“Bad Sisters” Season 1 Review: Apple TV+ Comedic Murder Mystery From “Catastrophe” Star and Creator

Anne-Marie Duff, Saise Quinn, Sharon Horgan, Eva Birthistle, Sarah Greene and Eve Hewson in Bad Sisters. Photo Courtesy: Apple TV+

Rating: 8/10

I’m dying to talk (and write) about some outlandish stuff going on in Bad Sisters, Apple TV+’s 10-episode mystery comedy-drama that’s making its two-episode debut on Friday, August 19. But when it comes to this Sharon Horgan-created show, the less I tell you about certain plot details, the better. Plus, only seven episodes were available for review and I need to know how this ends. 

Horgan (Catastrophe) executive produces and writes Bad Sisters with Brett Baer and Dave Finkel, who adapted it from the Belgian show Clan. She also plays Eva Garvey, the older of the five Garvey sisters. When their parents died prematurely, the Garveys developed an even stronger sisterly bond, with Eva taking care of the rest of the Irish clan. There’s the frail stay-at-home mom Grace (Anne-Marie Duff), the stressed-out nurse Ursula (Eva Birthistle), the former competitive shooting champion Bibi (Sarah Greene), and the masseuse and youngest of the sisters Becka (Eve Hewson). 

The show kicks off with the funeral of Grace’s much-hated husband, John Paul (Claes Bang). “No one RSVPs to a funeral. How am I supposed to know how much food to make?” a visibly distressed and clad-in-black Grace protests while dutifully preparing finger sandwiches. And that should give you a sample of this show’s macabre humor. 

We’re told John Paul met his end in a strange way but we don’t know what happened. And that’s the mystery at the heart of this dark comedy. Grace is set to receive a hefty sum from the insurance company. John Paul was the sort of husband who called Grace “mammie”, refused to kiss his wife in public, bought a “pro-life” pin for their teenage daughter and didn’t flush the toilet — but he had the foresight to buy life insurance. 

Daryl McCormack and Brian Gleeson in Bad Sisters. Photo Courtesy: Apple TV+

Enter here the odd couple of brothers: Thomas (Brian Gleeson) and Matthew (Daryl McCormack) from Claffin & Sons. Thomas has a pregnant wife on bed rest at home and reasons not to pay John Paul’s life insurance claim. Only suicide or malicious intent would void it though, so he enlists his brother in a crusade to interrogate, harass and coerce the Garvey sisters into admitting John Paul’s death wasn’t accidental.

The show jumps back and forth between the present — from the funeral onward and with the Claffins “investigating” — and six months before that. The bits in the past tell the tale of how much of an abusive person John Paul was, and it gets a bit too bleak and too real in some episodes. The humoristic ingredient that tints all of the show feels weighed down when you realize that Grace is a survivor of domestic abuse. John Paul did everything to keep her at home and belittle her — and everyone else — at every turn. Episode after episode, you’ll see that all the other Garvey sisters had motives to kill their brother-in-law, too.

More than a whodunnit, this murder mystery in the vein of Big Little Lies (2017–2019) with a few hints of Sofia Coppola’s The Beguiled (2017) ends up becoming a story about how and when John Paul finally died as well as all the many intricacies involved in getting away with murder.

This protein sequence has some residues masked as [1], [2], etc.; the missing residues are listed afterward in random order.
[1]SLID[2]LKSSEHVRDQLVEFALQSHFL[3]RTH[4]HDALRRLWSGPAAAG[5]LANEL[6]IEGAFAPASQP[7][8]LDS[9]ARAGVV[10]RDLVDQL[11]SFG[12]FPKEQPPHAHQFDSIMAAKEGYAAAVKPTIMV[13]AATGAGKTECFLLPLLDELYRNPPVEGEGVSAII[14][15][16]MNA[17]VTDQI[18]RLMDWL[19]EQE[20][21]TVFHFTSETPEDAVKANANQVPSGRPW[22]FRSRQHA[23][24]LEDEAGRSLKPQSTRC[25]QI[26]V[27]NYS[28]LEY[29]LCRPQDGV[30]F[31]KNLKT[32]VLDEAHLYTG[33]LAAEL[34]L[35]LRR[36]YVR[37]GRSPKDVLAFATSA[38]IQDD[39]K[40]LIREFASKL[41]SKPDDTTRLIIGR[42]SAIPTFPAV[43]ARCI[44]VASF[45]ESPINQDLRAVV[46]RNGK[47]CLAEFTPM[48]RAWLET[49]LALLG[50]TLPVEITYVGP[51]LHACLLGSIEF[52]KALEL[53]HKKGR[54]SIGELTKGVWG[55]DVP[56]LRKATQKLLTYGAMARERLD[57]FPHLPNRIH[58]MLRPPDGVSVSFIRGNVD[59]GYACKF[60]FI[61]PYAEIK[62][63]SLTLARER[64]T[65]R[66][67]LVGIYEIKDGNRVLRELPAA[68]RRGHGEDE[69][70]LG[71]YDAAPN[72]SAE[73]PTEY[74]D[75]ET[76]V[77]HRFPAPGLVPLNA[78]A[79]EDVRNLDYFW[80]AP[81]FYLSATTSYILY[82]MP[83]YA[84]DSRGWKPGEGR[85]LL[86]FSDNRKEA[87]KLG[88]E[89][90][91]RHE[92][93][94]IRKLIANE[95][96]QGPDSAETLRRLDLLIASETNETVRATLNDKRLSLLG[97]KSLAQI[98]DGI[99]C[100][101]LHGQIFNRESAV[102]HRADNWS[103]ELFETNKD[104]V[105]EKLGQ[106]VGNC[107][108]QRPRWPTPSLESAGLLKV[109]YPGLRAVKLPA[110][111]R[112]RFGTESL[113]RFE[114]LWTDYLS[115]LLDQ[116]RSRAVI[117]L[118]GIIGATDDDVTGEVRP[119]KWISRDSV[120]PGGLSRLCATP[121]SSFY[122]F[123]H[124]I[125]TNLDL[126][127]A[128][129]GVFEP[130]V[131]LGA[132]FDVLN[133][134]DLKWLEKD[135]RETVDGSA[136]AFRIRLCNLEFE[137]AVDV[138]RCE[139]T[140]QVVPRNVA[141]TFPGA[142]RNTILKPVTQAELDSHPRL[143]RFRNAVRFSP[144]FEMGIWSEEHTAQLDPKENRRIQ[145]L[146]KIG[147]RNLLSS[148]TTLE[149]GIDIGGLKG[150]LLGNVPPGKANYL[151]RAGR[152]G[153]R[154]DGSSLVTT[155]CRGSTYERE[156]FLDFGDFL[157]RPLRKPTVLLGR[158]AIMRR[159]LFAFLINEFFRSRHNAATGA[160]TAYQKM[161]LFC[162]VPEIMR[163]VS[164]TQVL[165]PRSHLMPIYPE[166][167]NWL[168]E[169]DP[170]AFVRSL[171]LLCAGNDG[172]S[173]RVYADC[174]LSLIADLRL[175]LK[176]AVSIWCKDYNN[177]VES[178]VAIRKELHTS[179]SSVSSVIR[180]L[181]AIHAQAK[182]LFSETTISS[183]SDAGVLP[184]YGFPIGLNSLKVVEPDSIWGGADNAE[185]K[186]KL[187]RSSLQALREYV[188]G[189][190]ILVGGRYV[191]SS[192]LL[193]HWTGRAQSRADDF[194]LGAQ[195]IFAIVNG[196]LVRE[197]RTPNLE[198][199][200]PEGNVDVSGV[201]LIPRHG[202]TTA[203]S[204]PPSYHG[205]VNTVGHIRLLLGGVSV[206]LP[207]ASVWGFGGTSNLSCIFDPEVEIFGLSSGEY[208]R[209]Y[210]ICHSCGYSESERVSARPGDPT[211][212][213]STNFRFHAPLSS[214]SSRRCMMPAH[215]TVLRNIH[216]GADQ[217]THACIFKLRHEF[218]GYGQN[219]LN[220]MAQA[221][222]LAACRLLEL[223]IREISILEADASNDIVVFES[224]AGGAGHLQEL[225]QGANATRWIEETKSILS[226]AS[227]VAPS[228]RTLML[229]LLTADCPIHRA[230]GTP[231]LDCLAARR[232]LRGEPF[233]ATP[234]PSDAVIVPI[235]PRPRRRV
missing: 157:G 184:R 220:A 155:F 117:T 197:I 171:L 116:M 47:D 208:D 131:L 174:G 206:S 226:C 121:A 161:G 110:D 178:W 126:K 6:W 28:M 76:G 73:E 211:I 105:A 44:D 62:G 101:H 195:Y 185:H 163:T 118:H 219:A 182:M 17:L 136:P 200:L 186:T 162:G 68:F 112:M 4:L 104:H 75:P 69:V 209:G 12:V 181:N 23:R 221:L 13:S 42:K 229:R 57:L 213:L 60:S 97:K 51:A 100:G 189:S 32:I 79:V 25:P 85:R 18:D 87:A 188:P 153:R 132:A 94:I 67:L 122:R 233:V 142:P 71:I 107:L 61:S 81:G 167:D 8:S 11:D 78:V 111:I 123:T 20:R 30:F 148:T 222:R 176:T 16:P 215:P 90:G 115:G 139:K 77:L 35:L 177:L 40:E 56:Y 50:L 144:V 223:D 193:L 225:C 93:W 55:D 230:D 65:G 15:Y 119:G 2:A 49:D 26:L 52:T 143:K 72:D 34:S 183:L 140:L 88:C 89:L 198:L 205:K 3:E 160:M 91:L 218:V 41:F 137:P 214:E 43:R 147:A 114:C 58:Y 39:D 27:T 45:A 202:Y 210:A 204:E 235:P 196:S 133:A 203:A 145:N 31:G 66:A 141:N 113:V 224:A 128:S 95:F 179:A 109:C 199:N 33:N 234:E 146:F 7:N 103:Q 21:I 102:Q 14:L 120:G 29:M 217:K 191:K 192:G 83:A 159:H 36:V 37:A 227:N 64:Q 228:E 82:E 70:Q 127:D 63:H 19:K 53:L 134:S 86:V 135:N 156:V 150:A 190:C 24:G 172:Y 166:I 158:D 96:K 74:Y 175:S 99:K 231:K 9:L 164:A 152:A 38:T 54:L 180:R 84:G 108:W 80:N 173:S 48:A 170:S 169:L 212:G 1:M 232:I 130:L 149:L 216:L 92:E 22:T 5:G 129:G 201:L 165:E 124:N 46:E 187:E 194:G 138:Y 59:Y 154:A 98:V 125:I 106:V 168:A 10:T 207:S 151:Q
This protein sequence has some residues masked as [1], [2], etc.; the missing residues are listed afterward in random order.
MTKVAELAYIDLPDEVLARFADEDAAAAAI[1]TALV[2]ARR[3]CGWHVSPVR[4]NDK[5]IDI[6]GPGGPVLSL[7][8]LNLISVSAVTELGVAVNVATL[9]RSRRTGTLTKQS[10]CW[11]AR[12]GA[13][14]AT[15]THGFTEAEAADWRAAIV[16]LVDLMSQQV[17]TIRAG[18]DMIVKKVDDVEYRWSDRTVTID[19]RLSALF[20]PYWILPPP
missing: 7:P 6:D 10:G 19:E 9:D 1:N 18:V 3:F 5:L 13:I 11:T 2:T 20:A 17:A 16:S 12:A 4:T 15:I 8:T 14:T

Claes Bang and Anne-Marie Duff in Bad Sisters. Photo Courtesy: Apple TV+

The series is set in the suburbs of Dublin and you get a more colorful and vivid portrayal of the Irish city than the urban and gloomy Normal People or Conversations With Friends managed. The sisters meet regularly to swim in the refreshing Irish Sea at Forty Foot, there’s a visit to the architecturally astonishing National Gallery of Ireland, and the cinematography boasts frequent top-down shots of the rugged coast. All of the Garvey sisters — especially Eva and Bibi — have the kind of homes that invite the viewer to muse about moving in right away, looking perfectly lived-in.

And that’s the thing about Bad Sisters: even if it has somewhat of a peculiar premise and its characters are wittier than most regular people, it still feels very grounded. The Garvey sisters look like real women of different ages and at different stages of life. They do dress up and wear blouses, pencil skirts and heels some days but they also don lots of sweatpants, jeans, t-shirts and flannel shirts like most of us do. Their makeup and hair are done in a put-together-for-the-camera enough way while still appearing natural.

On top of the story’s intrigue and the fun of getting to know these five sisters, there’s also a bit of romance in Bad Sisters. The youngest of the Garveys and the youngest of the Claffins find themselves entangled. “I’m not sure what to do with a girl like yourself,” Matthew tells Becka on their first date. “It’s much easier than you think,” she tells him. And that relationship, of course, just makes everything else a bit more complicated — and fun. 

Personally, I was rooting for the Garvey sisters the whole time. But watching the show wasn’t an enjoyable experience at every moment. Its portrayal of toxic masculinity — embodied prominently by John Paul, though not exclusively — made me more than uncomfortable at times.

I need to know how this story ends to fully pass judgment on it. But I have already learned something from watching it — and it’s not that you should never underestimate the power of the sisterhood. I knew that. But I was bemused when Eva wins a dildo at a work raffle. Who knew the Irish were so much more progressive than Americans?